To prepare for the cacicazgo, the young boys and girls are held solitary in houses for some years, depending on the role they will fulfill in society. They are incarcerated for seven years in small spaces without a view of the Sun and given delicacies at certain times. Only the people caring for the children are allowed access to the space and they torture them. After their imprisonment, the children are allowed to wear golden jewels; nosepieces and earrings. The people are also described as wearing breast plates, golden mitres (mitras) and bracelets. Epítome reports the people lost themselves in music, singing and dances, one of their greatest pleasures. The author calls the people "lying very much, they never tell the truth". The goldworking and weaving by the Muisca is described as "the first not as well as the people from New Spain and the second not as well as the people from Peru".[13]

Religion, sacrifice and warfareEdit

 
Chía, the Moon goddess, was one of the two most celebrated deities in the Muisca religion. Her main temple was located in Chía, just north of present-day Bogotá
 
The Sun Temple in Suamox was the most important sacred site in the religion of the Muisca. Herbs as yopo and tobacco were burnt and the smoke inhaled at the rituals performed there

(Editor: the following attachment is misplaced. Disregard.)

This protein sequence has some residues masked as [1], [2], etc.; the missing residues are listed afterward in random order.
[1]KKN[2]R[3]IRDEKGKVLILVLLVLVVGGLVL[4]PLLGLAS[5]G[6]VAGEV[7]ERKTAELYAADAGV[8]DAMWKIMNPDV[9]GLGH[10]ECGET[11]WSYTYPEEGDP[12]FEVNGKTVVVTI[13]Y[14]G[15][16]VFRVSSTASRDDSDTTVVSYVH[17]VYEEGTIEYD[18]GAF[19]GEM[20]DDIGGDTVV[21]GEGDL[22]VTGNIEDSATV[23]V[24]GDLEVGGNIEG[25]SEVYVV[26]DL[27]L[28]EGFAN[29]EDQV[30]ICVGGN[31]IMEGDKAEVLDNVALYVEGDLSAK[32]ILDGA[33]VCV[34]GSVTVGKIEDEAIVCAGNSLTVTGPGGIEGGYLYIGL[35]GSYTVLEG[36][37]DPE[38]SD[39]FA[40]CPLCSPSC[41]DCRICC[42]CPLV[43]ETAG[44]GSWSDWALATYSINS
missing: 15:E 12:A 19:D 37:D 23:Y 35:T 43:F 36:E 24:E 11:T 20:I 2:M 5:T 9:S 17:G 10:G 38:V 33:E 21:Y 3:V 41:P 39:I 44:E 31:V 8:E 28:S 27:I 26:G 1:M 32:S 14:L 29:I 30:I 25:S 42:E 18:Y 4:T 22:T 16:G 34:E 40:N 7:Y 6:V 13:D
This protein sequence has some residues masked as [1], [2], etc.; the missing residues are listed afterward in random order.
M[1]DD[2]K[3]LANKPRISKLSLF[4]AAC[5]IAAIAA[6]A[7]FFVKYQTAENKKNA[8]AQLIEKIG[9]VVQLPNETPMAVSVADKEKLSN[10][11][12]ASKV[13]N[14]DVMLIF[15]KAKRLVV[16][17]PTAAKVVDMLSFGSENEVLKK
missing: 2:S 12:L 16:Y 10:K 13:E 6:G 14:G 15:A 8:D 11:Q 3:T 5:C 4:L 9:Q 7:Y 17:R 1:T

The religion of the Muisca is reported as very important and they constructed in each settlement a temple, with many others scattered across the area, accessible by roads and isolated. Lots of gold and emeralds adorn the sacred places. The process of sacrifices is described as happening with blood, water and fire. Birds are killed and their blood runs over the temples, their heads hanging from the sides of the holy places. Water running through pipes also is used as a sacrifice. Fire and aromatic smoke is used in the temples too. The religious rituals are reported to be accompanied with singing.[13]

It is described the Muisca did not sacrifice humans for religious purposes, yet in two other ways. When the Panche were beaten, the boys who were presumed still being virgin were taken and sacrificed. The ritual passed with screams and the heads of the victims were hanged on the posts of their bohíos. The other way would be to sacrifice the young boys by priests [chyquy] close to the temples.[14]